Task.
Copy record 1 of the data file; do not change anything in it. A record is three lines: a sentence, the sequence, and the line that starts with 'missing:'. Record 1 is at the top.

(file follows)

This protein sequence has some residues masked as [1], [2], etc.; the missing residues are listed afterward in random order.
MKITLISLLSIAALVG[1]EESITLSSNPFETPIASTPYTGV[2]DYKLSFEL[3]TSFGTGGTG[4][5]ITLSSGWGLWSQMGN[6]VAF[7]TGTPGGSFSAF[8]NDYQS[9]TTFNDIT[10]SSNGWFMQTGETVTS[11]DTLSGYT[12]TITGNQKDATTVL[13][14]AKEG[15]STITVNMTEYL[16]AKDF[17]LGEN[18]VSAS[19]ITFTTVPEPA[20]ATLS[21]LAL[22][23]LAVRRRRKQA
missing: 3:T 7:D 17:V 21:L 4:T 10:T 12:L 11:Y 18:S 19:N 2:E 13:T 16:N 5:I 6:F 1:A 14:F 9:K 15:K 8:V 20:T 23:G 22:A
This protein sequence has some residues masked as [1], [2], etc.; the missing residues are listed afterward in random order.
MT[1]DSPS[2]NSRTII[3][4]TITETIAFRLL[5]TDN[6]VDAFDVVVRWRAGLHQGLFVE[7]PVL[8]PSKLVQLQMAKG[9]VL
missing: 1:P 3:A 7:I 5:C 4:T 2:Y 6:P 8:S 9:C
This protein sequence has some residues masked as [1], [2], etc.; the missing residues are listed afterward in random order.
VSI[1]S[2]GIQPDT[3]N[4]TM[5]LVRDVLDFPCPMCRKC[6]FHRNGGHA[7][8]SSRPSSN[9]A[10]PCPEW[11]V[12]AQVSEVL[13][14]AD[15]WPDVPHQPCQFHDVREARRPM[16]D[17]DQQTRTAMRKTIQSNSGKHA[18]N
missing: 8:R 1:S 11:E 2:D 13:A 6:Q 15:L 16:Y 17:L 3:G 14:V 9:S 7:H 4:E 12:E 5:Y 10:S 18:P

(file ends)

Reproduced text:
This protein sequence has some residues masked as [1], [2], etc.; the missing residues are listed afterward in random order.
MKITLISLLSIAALVG[1]EESITLSSNPFETPIASTPYTGV[2]DYKLSFEL[3]TSFGTGGTG[4][5]ITLSSGWGLWSQMGN[6]VAF[7]TGTPGGSFSAF[8]NDYQS[9]TTFNDIT[10]SSNGWFMQTGETVTS[11]DTLSGYT[12]TITGNQKDATTVL[13][14]AKEG[15]STITVNMTEYL[16]AKDF[17]LGEN[18]VSAS[19]ITFTTVPEPA[20]ATLS[21]LAL[22][23]LAVRRRRKQA
missing: 3:T 7:D 17:V 21:L 4:T 10:T 12:L 11:Y 18:S 19:N 2:E 13:T 16:N 5:I 6:F 1:A 14:F 9:K 15:K 8:V 20:T 23:G 22:A